Kiwi as

This week’s keen individual who inspires and surprises is Frederic Truby King.

Hands up all those who were not “Plunket babies”.? Hmm, not a lot – probably born overseas, I guess. Quote:

Frederic Truby King, […] was born in New Zealand on 1 April 1858 on the Mangorei farmstead, just outside New Plymouth. […]?Truby King was a sickly child and continued as an adult to be plagued by tuberculosis; he eventually went blind in one eye. As a boy he was tutored at home until the age of eight. This was followed by short-lived attendance at two schools which he did not enjoy; he found his teachers lacking and his fellow students more inclined to sport than study. The Kings then hired Henry Robert Richmond, a mathematician, chemist and lawyer, to tutor their son. Richmond believed in the value of concentrating on one subject until it was fully mastered ? a system of single-minded concentration that was to mark Truby King’s career. His enthusiasm for study matched Richmond’s, and in later days King was to attribute much of his success in science to his inspiring tutor. […] End of quote.

After working as a bank teller, King decided that he wanted to pursue medicine and?left New Zealand in August 1880 at the age of 22 heading for the?University of Edinburgh.? He excelled in all things academic, got married in 1887 and returned to New Zealand.

His first appointment was as medical superintendent of Wellington District Hospital then medical superintendent of Seacliff Lunatic Asylum, the country’s largest and most expensive asylum. King revitalised the asylum, promoting fresh air, exercise, good diet, work and recreation as the appropriate treatments for mental illness.??He was also appointed a lecturer in mental diseases and examiner in public health and medical jurisprudence at the University of Otago. Quote.

The Kings, now in their forties, were childless. Bella King had taken in an infant, Mary, from an attendant’s family, and not being satisfied with the child’s progress requested her husband to design a better feeding formula. […] He trained one of the Seacliff nurses in infant feeding, paid her himself, and sent her into Dunedin to give advice to mothers. Fellow medical men were unenthusiastic about this intrusion on their domain, so King turned to prominent women in the community. On 14 May 1907 he addressed a meeting at the Dunedin town hall on the promotion of health of women and children, and out of this the Society for the Promotion of the Health of Women and Children was born.

The society, which came to be known as the Plunket Society after Lady Victoria Plunket, the wife of the governor and an ardent supporter, spread rapidly. It aimed to ‘inculcate a lofty view of the responsibilities of maternity’, promote breast feeding, train nurses in maternal and infant welfare and educate parents in domestic hygiene. King was able to inspire upper-class women to devote their energies to promoting the cause of child welfare. Committees were formed throughout the country, local clinics were opened and nurses trained in infant welfare visited mothers in their homes. King also took ailing infants into his holiday home at Karitane, and thus began the first of a number of Karitane hospitals.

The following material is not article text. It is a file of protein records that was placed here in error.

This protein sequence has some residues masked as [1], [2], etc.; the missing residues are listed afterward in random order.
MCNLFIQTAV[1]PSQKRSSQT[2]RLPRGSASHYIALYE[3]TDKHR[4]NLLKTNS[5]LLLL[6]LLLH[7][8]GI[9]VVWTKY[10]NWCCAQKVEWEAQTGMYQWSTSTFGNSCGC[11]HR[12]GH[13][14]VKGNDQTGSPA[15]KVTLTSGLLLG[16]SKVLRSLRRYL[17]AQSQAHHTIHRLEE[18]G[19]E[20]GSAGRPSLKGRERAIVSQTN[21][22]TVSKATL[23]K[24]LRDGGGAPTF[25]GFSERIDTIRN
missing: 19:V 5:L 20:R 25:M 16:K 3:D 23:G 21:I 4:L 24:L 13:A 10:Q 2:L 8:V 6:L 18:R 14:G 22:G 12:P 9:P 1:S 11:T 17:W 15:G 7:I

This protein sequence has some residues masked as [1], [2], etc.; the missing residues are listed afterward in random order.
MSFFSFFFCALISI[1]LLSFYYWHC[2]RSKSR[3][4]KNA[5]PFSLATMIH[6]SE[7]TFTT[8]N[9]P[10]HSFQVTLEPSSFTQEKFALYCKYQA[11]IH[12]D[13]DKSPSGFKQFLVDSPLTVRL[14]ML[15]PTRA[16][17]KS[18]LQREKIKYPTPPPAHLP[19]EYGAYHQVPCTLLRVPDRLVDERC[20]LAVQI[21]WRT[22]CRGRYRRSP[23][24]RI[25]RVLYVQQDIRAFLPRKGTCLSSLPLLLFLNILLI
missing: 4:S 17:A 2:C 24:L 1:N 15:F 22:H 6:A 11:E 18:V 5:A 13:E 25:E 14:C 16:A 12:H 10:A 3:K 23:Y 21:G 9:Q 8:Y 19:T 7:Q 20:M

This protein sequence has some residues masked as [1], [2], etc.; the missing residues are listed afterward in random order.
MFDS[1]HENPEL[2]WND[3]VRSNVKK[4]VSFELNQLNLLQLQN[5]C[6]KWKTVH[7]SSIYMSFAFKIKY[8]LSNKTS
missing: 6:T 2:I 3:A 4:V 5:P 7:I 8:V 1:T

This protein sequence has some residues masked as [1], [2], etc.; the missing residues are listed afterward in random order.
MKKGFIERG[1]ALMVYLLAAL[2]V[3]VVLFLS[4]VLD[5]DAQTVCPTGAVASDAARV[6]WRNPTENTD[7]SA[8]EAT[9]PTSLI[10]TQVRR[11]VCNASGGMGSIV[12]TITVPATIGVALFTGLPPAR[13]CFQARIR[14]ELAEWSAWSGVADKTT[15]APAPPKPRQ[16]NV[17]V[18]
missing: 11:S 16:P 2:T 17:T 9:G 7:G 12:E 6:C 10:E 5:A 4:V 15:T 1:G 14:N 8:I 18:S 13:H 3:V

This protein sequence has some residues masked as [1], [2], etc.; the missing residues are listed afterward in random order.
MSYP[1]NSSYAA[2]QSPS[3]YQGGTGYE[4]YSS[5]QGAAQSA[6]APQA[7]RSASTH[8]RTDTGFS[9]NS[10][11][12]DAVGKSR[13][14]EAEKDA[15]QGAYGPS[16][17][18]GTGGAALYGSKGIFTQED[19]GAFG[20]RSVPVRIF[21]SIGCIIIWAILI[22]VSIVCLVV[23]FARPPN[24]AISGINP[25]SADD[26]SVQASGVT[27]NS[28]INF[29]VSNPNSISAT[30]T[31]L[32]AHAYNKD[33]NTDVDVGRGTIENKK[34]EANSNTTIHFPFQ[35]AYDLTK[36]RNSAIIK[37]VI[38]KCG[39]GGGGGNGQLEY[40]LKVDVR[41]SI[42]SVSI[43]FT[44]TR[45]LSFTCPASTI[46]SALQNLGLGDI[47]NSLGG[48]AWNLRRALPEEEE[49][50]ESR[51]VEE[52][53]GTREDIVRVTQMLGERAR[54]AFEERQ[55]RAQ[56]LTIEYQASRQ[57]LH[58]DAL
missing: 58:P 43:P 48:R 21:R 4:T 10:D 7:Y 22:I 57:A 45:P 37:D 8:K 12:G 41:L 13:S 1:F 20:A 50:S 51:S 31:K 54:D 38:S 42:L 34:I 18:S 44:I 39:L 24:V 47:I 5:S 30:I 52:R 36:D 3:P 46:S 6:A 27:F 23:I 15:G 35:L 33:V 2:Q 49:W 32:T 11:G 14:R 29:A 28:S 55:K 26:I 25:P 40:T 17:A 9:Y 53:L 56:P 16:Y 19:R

[…] His vision of babies saved through the application of science to motherhood was one that found wide appeal.

In 1912 King was seconded to the Department of Public Health for six months to travel New Zealand promoting infant welfare. […] In 1921 he took up the newly created post of director of child welfare, but found it much more difficult to pursue his enthusiasms within the government bureaucracy than he had working outside it with the voluntary Plunket Society. He continued to alienate the medical profession by blaming infant deaths and morbidity on unnecessary instrumental deliveries, and impinged on the territory of the school medical service with his pronouncements on inadequate school hygiene. […]

King […] experienced mental deterioration, and on 10 February 1938 he died at his Wellington home, Mount Melrose. He was the first private citizen to be honoured by a state funeral.

Truby King’s legacy, widespread in New Zealand, Australia and Britain, was the doctrine of feeding by the clock. Removed from the enthusiastic personality of its founder, the Truby King system became formalised into a set of rigid rules propounded by Plunket nurses. Yet King himself was a man who thrived on disorder. He ate at irregular times, paid no attention to the state of his attire, left travel plans to the last minute, was careless with money (once being declared bankrupt), talked interminably on his latest enthusiasm to anyone who would listen, and was impatient with opposition. There were many who found this total engagement with his latest mission attractive, while others found him irritating and eccentric. […]

Truby King was a singular man with a diversity of compelling interests. That he could arouse international enthusiasm for his infant welfare campaign testifies to his charisma. His status as a national icon was fittingly endorsed in 1957 when he became the first New Zealander whose image was inscribed on a New Zealand postage stamp. […] End of quote.